Offering high-quality Myanmar cuisine so it appeals to all guests, both local and foreign, is fraught with danger. Change it too much and it becomes inauthentic; stick too close to the traditional and you run the risk of making it inaccessible to travelers who want to sample traditional food. It is a challenge that many have taken up and failed.
Padonmar strikes that balance with aplomb. Its extensive menu has enough to keep everyone happy, from those who eschew red meat to patrons that might find fish paste and dried prawns a little too much to handle. The highlights are long and varied. The deliciously soft and sweet pork with mango pickle is a perennial favorite, while the smoky grilled aubergine, or eggplant, salad is a must-try. The hilsa surprise is – well, you’ll have to try it – while the beef curry with spring potatoes melts in your mouth. The giant river prawns have to be seen to be believed. For appetizers, try the nga tha-lè htoe kyaw, or deep- fried small fish served with lime sauce. Chicken with gourd, green tomato salad, boiled egg curry – the list of Myanmar favorites goes on.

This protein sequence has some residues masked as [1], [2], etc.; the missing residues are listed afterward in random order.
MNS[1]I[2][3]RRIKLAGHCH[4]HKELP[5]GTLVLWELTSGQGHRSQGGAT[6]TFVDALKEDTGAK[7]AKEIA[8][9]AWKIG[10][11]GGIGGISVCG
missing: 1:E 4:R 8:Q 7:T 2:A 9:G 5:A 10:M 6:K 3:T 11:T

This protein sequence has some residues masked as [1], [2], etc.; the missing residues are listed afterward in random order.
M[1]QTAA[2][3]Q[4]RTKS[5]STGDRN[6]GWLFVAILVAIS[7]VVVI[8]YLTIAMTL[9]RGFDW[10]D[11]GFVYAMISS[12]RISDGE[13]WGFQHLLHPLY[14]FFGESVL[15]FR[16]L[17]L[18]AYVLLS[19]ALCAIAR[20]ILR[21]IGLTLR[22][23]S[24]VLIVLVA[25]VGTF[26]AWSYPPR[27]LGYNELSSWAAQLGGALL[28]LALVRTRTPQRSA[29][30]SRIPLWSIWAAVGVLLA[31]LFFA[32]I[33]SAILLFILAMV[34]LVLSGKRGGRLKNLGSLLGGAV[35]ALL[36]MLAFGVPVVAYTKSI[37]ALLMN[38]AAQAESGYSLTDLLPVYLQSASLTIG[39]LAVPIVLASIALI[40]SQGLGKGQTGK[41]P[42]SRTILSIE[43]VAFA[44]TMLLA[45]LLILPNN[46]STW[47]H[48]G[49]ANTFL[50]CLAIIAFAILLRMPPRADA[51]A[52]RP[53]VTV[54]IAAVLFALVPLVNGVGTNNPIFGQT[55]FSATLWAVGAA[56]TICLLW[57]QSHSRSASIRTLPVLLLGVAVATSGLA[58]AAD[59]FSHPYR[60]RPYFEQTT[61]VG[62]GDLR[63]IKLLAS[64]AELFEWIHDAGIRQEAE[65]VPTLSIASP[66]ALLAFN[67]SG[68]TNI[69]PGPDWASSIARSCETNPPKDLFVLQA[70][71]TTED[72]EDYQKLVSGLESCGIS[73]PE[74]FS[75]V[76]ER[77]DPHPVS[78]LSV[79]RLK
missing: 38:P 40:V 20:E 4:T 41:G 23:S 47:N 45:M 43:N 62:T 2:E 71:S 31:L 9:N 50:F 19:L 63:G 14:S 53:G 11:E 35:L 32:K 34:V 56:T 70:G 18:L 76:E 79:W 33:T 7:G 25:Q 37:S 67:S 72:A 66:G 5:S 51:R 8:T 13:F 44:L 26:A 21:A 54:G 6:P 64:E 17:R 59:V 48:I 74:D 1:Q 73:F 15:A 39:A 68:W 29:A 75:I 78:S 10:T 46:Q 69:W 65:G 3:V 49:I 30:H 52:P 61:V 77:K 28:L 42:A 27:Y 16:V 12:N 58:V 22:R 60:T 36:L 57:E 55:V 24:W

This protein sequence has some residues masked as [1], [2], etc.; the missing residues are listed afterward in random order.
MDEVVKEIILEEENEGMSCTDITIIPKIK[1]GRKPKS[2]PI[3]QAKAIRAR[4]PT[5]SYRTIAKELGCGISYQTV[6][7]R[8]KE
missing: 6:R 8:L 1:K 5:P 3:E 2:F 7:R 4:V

There’s even an extensive Thai menu for those who may have already savored enough local cuisine on their travels. Take your curries with a choice of plain, coconut, lentil or potato rice. The drinks menu is similarly extensive and, along with beer, soft drinks, fresh juices, coffee and tea, includes high-quality locally produced wine. The restaurant uses only the freshest ingredients and eschews the large amounts of monosodium glutamate and cooking oil that can be found in a lot of traditional food.
For those who want to get a peek at how the magic happens, the chefs run cooking demonstrations and classes on request. The restaurant also offers delivery service and catering for outside functions. The food is undoubtedly a highlight, but the ambiance and setting is equally attractive. Established in 2003, Padonmar moved to a two-storey colonial-era home in the diplomatic quarter in 2010, not far from Shwedagon Pagoda, People’s Park and the National Museum. Its current premises has several large private rooms, decorated in the traditional style, that can cater to groups ranging from nine to 35 guests.
For a touch of informal dining, sit downstairs in the Mandalay bar, savoring a trademark Padonmar rum sour before your meal. Even larger groups and functions can be catered for in the Padonmar Hall, which has up to 120 seats. The wonderful garden is also perfect for everything from romantic dinners to large groups, depending on the time of year – the long rainy season from June through October makes al fresco eating somewhat difficult. With the long opening hours – from 11 a.m to 11 p.m, you can take your time, enjoy the meal and soak up the atmosphere.